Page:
Sophomore Carmen Reynolds took a deep breath and let out a sigh of relief, while freshman Jenny Ryan screamed “Enough” on the court and clapped her hands in excitement after the win.

And the rest of the Michigan women’s basketball team walked out of Crisler Arena, sharing their sentiment after a 70-56 win over Indiana last Sunday with a huge burden lifted off their shoulders.

The Wolverines (3-6 Big Ten, 11-8 overall) finally climbed the hill that they have been struggling to climb all season — they got their first conference win over a team other than last-place Iowa.

But beyond that hill lies a mountain that Michigan will attempt to ascend tomorrow when it travels to Champaign to battle Illinois.

The Fighting Illini (3-6, 11-8) are on a four-game losing streak, with their most recent loss coming against Penn State last Sunday.

Junior guard Veronica Hicks and the Wolverines will have their hands full against an Illinois squad that forces 18 turnovers per game. And turnovers can certainly paralyze Michigan coach Kevin Borseth’s aggressive offense.

Since Michigan’s offensive scheme is often disrupted by large and assertive defenses, second chances and offensive put-backs will be key components in capturing the victory over the Illini.

And that means Ryan will have to give the Wolverines the spark they need under the net.

Ryan leads the team with 129 rebounds, including 44 offensive boards. Freshman guard Dayeesha Hollins is second on the team with just 29. Ryan’s second effort gives Michigan the second chances it needs to stay in games with top contenders.

“Rebounding-wise, it’s important,” Borseth said. “It comes along with our strategy. We just move the ball, we cant rely too much on new things.”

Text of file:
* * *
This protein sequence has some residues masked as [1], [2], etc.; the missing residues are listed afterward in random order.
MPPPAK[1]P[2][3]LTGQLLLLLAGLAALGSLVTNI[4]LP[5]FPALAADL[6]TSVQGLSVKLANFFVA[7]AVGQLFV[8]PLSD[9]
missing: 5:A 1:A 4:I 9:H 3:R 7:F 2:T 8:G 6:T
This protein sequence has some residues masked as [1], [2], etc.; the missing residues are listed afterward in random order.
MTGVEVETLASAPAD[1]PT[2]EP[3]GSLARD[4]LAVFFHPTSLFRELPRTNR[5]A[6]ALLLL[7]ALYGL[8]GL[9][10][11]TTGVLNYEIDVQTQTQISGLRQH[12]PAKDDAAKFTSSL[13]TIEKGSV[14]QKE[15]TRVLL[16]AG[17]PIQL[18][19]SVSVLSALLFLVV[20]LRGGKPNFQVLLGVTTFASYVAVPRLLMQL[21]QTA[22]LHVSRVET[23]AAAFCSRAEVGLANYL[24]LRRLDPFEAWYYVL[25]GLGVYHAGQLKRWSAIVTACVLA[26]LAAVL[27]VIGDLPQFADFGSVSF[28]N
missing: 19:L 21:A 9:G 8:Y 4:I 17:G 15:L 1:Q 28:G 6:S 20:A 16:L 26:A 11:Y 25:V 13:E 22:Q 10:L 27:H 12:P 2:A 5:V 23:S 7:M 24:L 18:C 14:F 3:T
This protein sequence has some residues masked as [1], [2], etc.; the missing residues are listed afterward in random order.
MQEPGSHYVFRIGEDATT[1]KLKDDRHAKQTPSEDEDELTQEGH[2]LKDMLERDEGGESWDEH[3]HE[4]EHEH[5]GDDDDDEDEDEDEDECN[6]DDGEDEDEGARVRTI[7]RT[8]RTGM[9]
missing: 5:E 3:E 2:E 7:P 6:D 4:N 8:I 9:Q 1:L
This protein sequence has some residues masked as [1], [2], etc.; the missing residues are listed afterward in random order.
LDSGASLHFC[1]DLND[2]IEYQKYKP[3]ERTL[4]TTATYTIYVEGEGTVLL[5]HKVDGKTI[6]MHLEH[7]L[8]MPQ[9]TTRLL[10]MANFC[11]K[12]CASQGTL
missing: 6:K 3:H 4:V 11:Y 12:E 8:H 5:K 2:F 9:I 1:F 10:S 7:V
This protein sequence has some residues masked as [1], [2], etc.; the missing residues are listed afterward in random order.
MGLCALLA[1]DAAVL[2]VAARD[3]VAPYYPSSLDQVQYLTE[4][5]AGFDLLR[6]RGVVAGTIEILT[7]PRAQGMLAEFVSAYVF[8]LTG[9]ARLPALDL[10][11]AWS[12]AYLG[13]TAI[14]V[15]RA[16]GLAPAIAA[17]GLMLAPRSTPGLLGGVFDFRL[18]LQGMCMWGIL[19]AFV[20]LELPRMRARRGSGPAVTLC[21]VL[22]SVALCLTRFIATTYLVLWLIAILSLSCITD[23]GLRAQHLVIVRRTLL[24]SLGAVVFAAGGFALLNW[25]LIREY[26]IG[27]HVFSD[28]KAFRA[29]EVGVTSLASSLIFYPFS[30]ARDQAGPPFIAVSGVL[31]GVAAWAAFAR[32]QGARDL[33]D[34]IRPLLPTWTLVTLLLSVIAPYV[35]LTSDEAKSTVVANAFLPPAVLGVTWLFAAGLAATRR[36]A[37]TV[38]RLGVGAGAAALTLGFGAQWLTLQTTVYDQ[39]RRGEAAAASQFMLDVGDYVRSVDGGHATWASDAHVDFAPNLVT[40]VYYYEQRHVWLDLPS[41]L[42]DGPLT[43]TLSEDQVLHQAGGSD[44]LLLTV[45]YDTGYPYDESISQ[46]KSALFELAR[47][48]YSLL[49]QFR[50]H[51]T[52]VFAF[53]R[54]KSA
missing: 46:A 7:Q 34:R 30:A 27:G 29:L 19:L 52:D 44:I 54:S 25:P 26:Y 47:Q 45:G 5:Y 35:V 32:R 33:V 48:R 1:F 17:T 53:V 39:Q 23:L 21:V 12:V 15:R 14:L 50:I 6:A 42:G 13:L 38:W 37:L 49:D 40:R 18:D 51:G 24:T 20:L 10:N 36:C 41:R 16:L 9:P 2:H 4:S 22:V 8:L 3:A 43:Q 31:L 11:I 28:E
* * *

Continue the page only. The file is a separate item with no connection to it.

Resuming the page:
In all but one of the Wolverines’ eight losses, they were out-rebounded by their opponents. And in all of those games Michigan had fewer offensive rebounds than its foes.

But to capitalize on those rebounds, the Wolverines will be forced to get into a rhythm early, and they should continue to take their perimeter shots even if their shooting starts off slow.

“We needed to get stops,” Hicks said before the season. “We have to come back, finish the play, and take it right back. That’s really a big part of winning.”

Michigan has to be flexible enough that any missed shots early in the matchup will not limit the shots they take later in the game. Because, as they’ve shown all season, the Wolverines are a second-half team.

Michigan is averaging 37 points a game in the second half this season, but just 31 points in the first. Illinois will have to compete against a team that has proven, time and time again, it has the stamina to fight consistently for an entire 40 minutes.

Tonight’s game may be more important than any other this season for the Wolverines, a win will make them a possible contender in the Big Ten, but a loss may haunt them like their 68-48 loss to Wisconsin on Jan. 10, which triggered a three-game losing streak.

For Michigan, Jenny Ryan said it best.

Enough is enough.

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